I just recently returned from a course where we utilized a static rope to construct a top-rope anchor from a top-accessed ledge: the system was like that described in this answer - the resulting configuration of the rope being a "V" with an additional line running from one of the apexes turning the static configuration into an "N".

The actual anchor legs are accomplishable via a number of means; however, when establishing the instructor tether, I am unsure of what knot is acceptable when going over the ledge and transferring to the pre-setup rappel.

Typically, one leg is wrapped around a tree (I climb in the Southeast) and is secured with a Bowline (not enough for a tail). The length of the rope is run down to ledge and back to another anchor point (in this case a tree), creating the "V".

What I've typically done is used doubled cordellete around the tree (redundancy) with an Overhand on a Bight. A locking carabiner is put through that Bight and the final leg is tied to that using a clove hitch.

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Image source

Is it appropriate to use the tail (on the right; as an example) of the adjustable hitch for my instructor tether? If not, how would you configure your use of the natural anchors to provide you with a tether for managing the site?


2 Answers 2


Here is what I have done in the past and have demonstrated for others.

Attach yourself to the tether with a Gri-Gri and tie backup knots beneath you to prevent a catastrophic failure of the Gri-Gri losing its grip and you sliding all the way down the rope. Its unlikely that the Gri-Gri would fail, but you still want to tie the knots in case and as good practice. The point of tieing the knots is that if the Gri-Gri were to slip, the knots would stop you from sliding past them.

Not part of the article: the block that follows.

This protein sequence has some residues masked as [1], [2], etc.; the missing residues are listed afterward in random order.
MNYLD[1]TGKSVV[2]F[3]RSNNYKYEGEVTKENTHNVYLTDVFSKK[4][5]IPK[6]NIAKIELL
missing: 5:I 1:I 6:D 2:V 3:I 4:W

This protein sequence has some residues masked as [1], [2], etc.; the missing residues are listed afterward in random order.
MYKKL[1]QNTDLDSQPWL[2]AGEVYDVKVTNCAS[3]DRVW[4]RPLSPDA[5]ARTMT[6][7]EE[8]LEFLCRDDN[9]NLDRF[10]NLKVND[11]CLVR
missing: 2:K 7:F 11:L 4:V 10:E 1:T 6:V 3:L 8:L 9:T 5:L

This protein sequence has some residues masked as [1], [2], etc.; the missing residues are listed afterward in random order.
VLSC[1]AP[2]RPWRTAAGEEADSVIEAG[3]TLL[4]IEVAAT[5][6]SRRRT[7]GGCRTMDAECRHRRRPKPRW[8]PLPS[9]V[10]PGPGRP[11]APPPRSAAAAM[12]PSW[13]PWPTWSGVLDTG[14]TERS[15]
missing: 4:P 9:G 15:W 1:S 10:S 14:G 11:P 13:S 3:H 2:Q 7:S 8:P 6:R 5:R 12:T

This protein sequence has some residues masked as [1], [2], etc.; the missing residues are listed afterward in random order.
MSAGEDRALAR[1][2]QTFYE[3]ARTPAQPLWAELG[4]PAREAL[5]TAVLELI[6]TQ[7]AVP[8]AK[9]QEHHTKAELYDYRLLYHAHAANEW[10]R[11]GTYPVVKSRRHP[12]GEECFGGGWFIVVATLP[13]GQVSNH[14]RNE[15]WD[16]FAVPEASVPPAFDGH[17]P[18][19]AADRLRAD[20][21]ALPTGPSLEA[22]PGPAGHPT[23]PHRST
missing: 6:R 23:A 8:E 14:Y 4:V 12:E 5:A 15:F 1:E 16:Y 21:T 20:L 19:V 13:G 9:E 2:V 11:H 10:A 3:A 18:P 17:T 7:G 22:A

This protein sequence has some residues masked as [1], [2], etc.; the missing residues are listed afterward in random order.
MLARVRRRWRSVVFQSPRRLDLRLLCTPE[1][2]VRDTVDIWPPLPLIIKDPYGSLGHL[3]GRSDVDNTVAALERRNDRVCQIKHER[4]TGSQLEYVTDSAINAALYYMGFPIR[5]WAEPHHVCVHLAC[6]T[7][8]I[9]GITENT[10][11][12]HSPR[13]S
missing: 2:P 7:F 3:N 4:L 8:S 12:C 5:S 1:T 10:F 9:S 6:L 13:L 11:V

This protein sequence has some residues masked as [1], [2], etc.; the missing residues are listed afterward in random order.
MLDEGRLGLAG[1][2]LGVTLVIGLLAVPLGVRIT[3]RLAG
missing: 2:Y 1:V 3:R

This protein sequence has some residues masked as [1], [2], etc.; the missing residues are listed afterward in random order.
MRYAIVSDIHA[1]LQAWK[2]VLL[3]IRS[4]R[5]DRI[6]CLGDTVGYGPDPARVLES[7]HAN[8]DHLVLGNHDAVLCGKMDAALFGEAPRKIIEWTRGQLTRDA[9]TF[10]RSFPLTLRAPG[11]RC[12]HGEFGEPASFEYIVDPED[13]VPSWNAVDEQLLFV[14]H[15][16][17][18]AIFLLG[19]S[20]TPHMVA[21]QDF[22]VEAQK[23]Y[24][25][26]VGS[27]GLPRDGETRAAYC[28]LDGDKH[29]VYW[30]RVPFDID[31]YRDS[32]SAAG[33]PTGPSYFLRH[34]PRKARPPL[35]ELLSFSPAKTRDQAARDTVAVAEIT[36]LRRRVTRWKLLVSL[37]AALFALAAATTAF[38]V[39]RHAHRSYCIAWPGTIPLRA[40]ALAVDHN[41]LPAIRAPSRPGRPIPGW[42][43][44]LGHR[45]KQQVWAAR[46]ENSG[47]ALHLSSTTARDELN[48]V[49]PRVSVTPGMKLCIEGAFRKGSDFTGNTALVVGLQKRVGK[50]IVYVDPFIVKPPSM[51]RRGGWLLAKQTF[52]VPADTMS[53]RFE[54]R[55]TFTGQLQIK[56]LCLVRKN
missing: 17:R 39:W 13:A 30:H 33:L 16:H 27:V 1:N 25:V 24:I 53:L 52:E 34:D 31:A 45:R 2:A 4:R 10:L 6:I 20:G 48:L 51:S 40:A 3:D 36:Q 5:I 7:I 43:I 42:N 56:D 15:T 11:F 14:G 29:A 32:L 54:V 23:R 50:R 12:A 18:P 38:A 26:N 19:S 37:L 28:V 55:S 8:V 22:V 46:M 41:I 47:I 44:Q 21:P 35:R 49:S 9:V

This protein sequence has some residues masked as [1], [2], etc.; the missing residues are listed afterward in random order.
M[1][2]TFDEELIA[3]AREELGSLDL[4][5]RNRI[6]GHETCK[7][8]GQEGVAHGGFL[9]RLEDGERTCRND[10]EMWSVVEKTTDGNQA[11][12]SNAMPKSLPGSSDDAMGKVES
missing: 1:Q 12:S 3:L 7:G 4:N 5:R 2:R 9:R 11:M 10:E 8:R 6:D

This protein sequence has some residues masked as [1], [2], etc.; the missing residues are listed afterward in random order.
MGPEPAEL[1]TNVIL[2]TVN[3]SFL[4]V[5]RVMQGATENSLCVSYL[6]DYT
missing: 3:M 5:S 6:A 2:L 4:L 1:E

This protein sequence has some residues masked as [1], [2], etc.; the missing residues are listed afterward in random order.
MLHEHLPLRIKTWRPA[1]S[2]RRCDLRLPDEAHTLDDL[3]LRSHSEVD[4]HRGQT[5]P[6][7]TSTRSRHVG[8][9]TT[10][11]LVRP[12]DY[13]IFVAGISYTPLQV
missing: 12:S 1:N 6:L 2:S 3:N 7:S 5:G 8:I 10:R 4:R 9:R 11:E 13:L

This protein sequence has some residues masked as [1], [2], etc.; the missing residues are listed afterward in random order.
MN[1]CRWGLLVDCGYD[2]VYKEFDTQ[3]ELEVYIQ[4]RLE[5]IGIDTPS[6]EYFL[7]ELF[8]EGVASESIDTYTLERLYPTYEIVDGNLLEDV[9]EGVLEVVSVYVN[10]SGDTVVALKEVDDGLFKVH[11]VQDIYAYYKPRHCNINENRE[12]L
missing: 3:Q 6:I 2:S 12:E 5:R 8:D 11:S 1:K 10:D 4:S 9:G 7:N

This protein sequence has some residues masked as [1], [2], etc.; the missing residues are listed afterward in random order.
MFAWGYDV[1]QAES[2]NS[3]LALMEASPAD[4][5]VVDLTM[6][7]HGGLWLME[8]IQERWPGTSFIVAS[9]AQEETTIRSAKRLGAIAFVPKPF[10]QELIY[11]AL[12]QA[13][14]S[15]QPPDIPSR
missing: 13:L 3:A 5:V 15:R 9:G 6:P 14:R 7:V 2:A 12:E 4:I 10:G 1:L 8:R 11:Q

Just a simple figure-eight on a bight or an overhand on a bight will work (make the bights good and large).

The Gri-Gri makes it really easy to go up and down the rope as you need and it means you don't need to constantly adjust knots in the rope. The backup knots are really easy to tie and they shouldn't get weighted, making them easy to untie.

  • Charlie, what side of the system would you put that on? Are you thinking a wrap around one of the trees (natural anchor) secured with a biner and a bight?
    – Thomas
    Commented Apr 12, 2018 at 12:56
  • @Thomas I was talking about the tail as you have on the picture Commented Apr 12, 2018 at 13:45
  • you would be comfortable going over a ledge off a Clove Hitch on a biner (just asking if that's okay)?
    – Thomas
    Commented Apr 12, 2018 at 14:58
  • @Thomas From a safety standpoint, a clove hitch will hold you, but it won't be nearly as adjustable Commented Apr 12, 2018 at 15:00

This seems like a dangerous setup for using a static rope. If the top right anchor fails as you are weighting the instructor tether, the instructor could fall a meter or so. On a dynamic rope, this is no problem, but on a static line, this could be dangerous.

If there is enough tail left, I would probably connect the instructor tether to the center point, leaving a little slack between the clove hitch on the top right anchor and the eight on a bight (or whatever knot floats your boat) knot that connects the instructor tether to the center point.

  • You should check out the Fox System defined by the AMGA. It uses a static rope. Using SERENE anchor point failure should be no major problem, unless you are talking specifically about the instructor tether.
    – Thomas
    Commented Apr 12, 2018 at 17:30
  • 1
    @Thomas the anchor is SERENE, but the instructor tether is not no extension if the top right anchor fails.
    – StrongBad
    Commented Apr 12, 2018 at 17:37
  • thank you for the clarification. Yeah, that's a really good point. Will +1.
    – Thomas
    Commented Apr 12, 2018 at 17:56

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